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Classified: The Untold Story of Racial Classification in America
A call for the separation of race and state, backed by a deep dive into the surreal world of racial classification in America.
Americans are understandably squeamish about official racial and ethnic classifications. Nevertheless, they are ubiquitous in American life. Applying for a job, mortgage, university admission, citizenship, government contracts, and much more involves checking a box stating whether one is Black, White, Asian, Hispanic, or Native American.
While reviewing the surprising history of American racial classifications, Classified raises questions about the classifications’ coherence, logic, and fairness; for example:
Should Pakistani, Chinese, and Filipino Americans be in the same category despite their obvious differences in culture, appearance, religion, and more?
Why does the government not allow Americans to classify themselves as bi- or multi-racial?
How did the government decide that a dark-complexioned, burka-wearing Muslim Yemini should be classified as generically white, but a blond-haired, blue-eyed immigrant from Spain should be classified as Hispanic and treated as a member of a minority group?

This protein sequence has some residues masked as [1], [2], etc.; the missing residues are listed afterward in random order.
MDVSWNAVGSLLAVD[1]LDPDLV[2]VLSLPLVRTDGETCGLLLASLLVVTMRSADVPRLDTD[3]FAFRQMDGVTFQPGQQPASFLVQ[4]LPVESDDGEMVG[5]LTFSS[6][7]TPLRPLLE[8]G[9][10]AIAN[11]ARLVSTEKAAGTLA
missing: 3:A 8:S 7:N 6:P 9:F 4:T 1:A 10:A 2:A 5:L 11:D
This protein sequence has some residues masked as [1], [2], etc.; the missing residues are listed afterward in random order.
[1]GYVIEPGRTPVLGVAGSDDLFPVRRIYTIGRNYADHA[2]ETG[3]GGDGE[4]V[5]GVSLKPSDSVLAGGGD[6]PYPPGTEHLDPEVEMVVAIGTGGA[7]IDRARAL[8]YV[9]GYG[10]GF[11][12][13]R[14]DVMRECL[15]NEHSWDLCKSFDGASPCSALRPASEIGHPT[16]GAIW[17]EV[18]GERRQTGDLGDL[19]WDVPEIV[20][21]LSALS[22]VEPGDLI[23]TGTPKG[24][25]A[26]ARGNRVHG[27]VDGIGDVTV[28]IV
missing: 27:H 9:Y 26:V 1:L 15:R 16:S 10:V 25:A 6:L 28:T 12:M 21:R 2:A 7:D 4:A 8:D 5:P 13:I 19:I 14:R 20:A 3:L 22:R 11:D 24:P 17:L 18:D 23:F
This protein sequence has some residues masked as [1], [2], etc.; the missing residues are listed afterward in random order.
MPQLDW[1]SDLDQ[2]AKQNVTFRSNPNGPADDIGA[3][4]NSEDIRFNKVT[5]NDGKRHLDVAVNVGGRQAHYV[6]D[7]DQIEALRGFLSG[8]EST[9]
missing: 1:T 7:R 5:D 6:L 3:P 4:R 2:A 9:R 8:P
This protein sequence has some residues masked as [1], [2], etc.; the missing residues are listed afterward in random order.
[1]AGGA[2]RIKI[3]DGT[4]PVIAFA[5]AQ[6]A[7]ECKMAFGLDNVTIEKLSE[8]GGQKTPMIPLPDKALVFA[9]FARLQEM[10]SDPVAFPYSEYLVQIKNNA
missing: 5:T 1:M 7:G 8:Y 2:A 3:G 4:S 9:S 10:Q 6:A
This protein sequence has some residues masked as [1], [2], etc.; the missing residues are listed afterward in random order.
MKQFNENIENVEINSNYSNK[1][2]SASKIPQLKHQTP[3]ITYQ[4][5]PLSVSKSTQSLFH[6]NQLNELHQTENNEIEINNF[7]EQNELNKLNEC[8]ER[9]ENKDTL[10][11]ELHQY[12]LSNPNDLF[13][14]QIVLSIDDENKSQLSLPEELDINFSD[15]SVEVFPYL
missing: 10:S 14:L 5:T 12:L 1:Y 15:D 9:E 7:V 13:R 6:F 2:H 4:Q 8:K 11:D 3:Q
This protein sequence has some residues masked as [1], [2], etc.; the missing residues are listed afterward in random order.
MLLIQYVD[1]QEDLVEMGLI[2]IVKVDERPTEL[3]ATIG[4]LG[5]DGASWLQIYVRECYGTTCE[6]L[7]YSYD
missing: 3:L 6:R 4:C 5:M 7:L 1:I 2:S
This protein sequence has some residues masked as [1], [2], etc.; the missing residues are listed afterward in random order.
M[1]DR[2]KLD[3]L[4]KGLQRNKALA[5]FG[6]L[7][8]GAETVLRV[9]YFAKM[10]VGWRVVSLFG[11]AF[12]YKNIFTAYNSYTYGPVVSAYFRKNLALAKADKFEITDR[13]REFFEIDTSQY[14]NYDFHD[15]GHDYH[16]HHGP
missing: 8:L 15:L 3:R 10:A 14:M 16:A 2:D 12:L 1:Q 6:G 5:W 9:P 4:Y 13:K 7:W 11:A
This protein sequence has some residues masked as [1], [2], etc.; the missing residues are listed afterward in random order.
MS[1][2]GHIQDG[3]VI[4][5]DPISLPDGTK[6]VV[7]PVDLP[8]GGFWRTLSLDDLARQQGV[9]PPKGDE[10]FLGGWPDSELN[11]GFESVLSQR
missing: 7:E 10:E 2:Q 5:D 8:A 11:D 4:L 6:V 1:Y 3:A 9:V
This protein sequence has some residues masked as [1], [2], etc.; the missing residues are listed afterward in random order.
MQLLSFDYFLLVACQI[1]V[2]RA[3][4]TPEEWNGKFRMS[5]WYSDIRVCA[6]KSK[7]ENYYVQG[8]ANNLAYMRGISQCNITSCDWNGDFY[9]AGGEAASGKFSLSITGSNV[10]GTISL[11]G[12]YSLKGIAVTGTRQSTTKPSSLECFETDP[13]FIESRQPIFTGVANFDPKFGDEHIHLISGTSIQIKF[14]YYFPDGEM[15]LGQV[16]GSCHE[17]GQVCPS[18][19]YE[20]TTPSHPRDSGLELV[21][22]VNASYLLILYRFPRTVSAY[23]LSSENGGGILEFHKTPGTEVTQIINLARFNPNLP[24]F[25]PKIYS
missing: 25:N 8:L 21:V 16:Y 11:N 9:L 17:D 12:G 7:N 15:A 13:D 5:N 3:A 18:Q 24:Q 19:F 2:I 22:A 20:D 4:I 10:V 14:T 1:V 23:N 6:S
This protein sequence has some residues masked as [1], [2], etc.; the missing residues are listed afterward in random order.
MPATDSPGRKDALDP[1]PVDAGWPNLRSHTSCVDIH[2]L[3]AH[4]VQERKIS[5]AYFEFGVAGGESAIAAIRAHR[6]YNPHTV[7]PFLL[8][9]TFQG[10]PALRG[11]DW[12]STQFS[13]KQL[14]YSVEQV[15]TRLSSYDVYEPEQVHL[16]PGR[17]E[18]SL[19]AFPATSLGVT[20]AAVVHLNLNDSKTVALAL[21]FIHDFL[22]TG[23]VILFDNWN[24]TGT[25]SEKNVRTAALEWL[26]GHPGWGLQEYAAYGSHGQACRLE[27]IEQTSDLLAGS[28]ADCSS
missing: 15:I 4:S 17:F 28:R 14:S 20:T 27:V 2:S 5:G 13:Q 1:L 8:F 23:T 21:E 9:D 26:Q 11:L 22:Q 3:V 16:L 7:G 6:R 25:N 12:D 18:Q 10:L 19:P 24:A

Why does the government require biomedical researchers to classify study participants by the official racial categories, when the classifications have no scientific basis?
In an increasingly diverse society with high rates of intergroup marriage, the American system of racial classification is getting even more arbitrary and absurd. With rising ethno-nationalism threatening democracy around the world, it’s also dangerous. Classified argues that the time has come to consider abolishing official racial classification and replace it with the separation of race and state.